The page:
• Perfecting the art of the welcome in both physical and virtual spaces.
  • Finding the balance between transparency and the need for confidentiality.

I don’t care how good you are– there’s a tweak or two that you can make to your customer’s experience.  Let Tisch’s stories inspire you to do it a little better.

Reblog this post [with Zemanta]

How to choose an agency: Do your homework (part 2)

February 16, 2007

Eenie You’re hiring an agency because you want results.

This is not about making your ads look prettier. This is about doing more business, smarter.

So, how do you choose the right partner?  Eenie Meanie Mienie Moe?

Well, if you read my earlier post you know I don’t think it should be an RFP.  But on the other extreme, it shouldn’t be just because your cousin works there either.

Following a simple process (simple to understand, but will take discipline and time to execute) will protect you from making an expensive mistake.

The phases of the process are:

  • Know what you want  (ask yourself questions)
  • Do your homework (ask the prospective agencies questions)
  • The meet and greet (get together and ask questions)

Now that you have a better idea of what you want and have figured out who to approach, it’s time to think about what to ask.  This is where most potential clients just spit out a generic RFP that won’t really tell them what they need to know.  Let’s not do that, eh?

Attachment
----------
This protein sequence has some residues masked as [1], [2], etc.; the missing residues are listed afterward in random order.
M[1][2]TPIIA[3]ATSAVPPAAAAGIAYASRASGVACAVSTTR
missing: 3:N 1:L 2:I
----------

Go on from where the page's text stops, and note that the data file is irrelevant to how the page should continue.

Instead, let’s look at two different lists here.  What not to ask for and what to ask.

Don’t ask for:

  • Spec creative — why would you want creative based on no input, knowledge or insight?
  • A marketing plan — again, same concept.  No agency can give you good counsel based on some facts typed into a document.
  • A media recommendation — see above.
  • Samples of marketing or media plans.  Those are confidential.  If you don’t follow my advice and do ask — beware of any agency that sends one. Next time, it might be yours!

Okay, so here’s  what you should ask about:

  • Stats.  Size, composition of staff, areas of expertise, etc.
  • Any possible conflicts with your business/industry
  • Process — how they approach a challenge or how they move from idea generation to execution sorts of processes.
  • Case studies — with client contact info for references.
  • Personality questions — have some fun. Explore.  If you choose them, you are going to be spending a lot of time together.   Are they a good fit?

Get the information you need and give them a chance to let their personality show through, but don’t ask them to jump through a million hoops. Not yet. Demonstrating that you’re respectful of their time will go a long way. Remember, the smart agencies are sizing you up as well. They’re trying to see how you’d fit together and what kind of client you’ll be.

Once you complete your questionnaire (don’t call it an RFP — some agencies will just toss it.) send it to the list of agencies you identified.  Give them a reasonable (3+ weeks deadline) and enjoy reading the replies.

Next up — what to do when you’ve narrowed it down to 2-3 agencies.

The rest of the How to Choose An Agency Series:

Flickr photo courtesy of PeeJ0e

Reblog this post [with Zemanta]